Nearly 10 years later, after five well-received albums and several years of hard touring, the subdudes called it quits. Spinoff projects ensued, as did the occasional reunion show. Finally, in February of 2002, three of the four original band members decided to get back together. They recruited additional longtime friends to fill out the sound and called themselves the Dudes, but the music was still unmistakably the subdudes.
Since 2003 they’ve once again been going by the name the subdudes and have released four CDs with another brand new one due out this September (“Flower Petals”). There’s still nobody in the world that sounds like the subdudes, with their unique blending of blues, gospel, funk and R&B topped with a layer of tight, harmonic vocals. The subdudes are Tim Cook, bass and vocals; Tommy Malone, vocals, acoustic, electric, and slide guitars; John Magnie, vocals, accordion, keyboards; Jimmy Messa, bass and guitar; and Steve Amedée, tambourine, drums, other percussions, and vocals. They’ll close the Saturday show with a rockin’ set at 7:30 p.m. on the main stage.
Sarah Siskind is known as one of Nashville’s most eclectic songwriters; her songs have been covered by Alison Krauss, Randy Travis, Bon Iver, the Infamous Stringdusters, April Verch and more. Krauss released two Siskind songs as singles, and in 2008, her rendition of “Simple Love” was nominated for a Grammy.
This year, Sarah has stepped into the artist spotlight with her own album “Say it Louder” (Red Request Records/Thirty Tigers). Although she has been making records since the tender age of 14, including the 2002 release Covered which featured world-renowned guitarist Bill Frisell, “Say it Louder” is making the biggest splash among fans and critics alike. Bon Iver, the indie-rock sensation who has been covering Siskind’s material live, states “Sarah’s music changed my life.” Bob Boilen of NPR was so crazy about “Say it Louder” that he featured it on NPR’s “All Songs Considered.” An invitation to perform on his exclusive video-cast “Tiny Desk Concert” series soon followed, and in June, the title track “Say it Louder” was named NPR’s Song of the Day.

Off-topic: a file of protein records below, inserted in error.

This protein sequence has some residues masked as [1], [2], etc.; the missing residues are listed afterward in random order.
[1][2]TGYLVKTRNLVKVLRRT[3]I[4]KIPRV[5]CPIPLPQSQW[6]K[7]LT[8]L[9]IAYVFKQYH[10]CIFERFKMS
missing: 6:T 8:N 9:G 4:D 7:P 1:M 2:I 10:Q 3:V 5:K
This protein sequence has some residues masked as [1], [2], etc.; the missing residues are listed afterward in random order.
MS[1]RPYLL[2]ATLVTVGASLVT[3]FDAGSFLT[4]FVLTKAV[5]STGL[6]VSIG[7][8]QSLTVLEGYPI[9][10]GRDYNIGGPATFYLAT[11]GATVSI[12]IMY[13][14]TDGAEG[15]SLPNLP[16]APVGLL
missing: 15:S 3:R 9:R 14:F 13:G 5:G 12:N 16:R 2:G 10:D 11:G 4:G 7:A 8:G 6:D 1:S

Siskind’s busy summer/fall tour schedule includes a string of dates from coast to coast. At Four Corners, she’ll be joined by Travis Book on bass and backing vocals. Book plays bass and sings in the acoustic-powerhouse group, the Infamous Stringdusters, winner of IBMA’s Emerging Artist of the Year, Album of the Year, and Song of the Year in 2007. A native of Colorado, he and Siskind wed in 2008, and combine their musical talents for a stellar performance. The two will kick off the music this year with a 2 p.m. set on Friday.
The Four Corners Folk Festival is supported by a grant from the Colorado Council on the Arts, a state agency funded by the Colorado General Assembly and the National Endowment for the Arts, a federal agency.
Advanced tickets can be purchased locally through Sept. 2 at Moonlight Books downtown and at ReSport in the Pagosa Lakes City Market shopping center. They can also be purchased online at www.folkwest.com or by phone, (877) 472-4672 up to the day before the show. Additional festival information is available on the festival Web site: www.folkwest.com.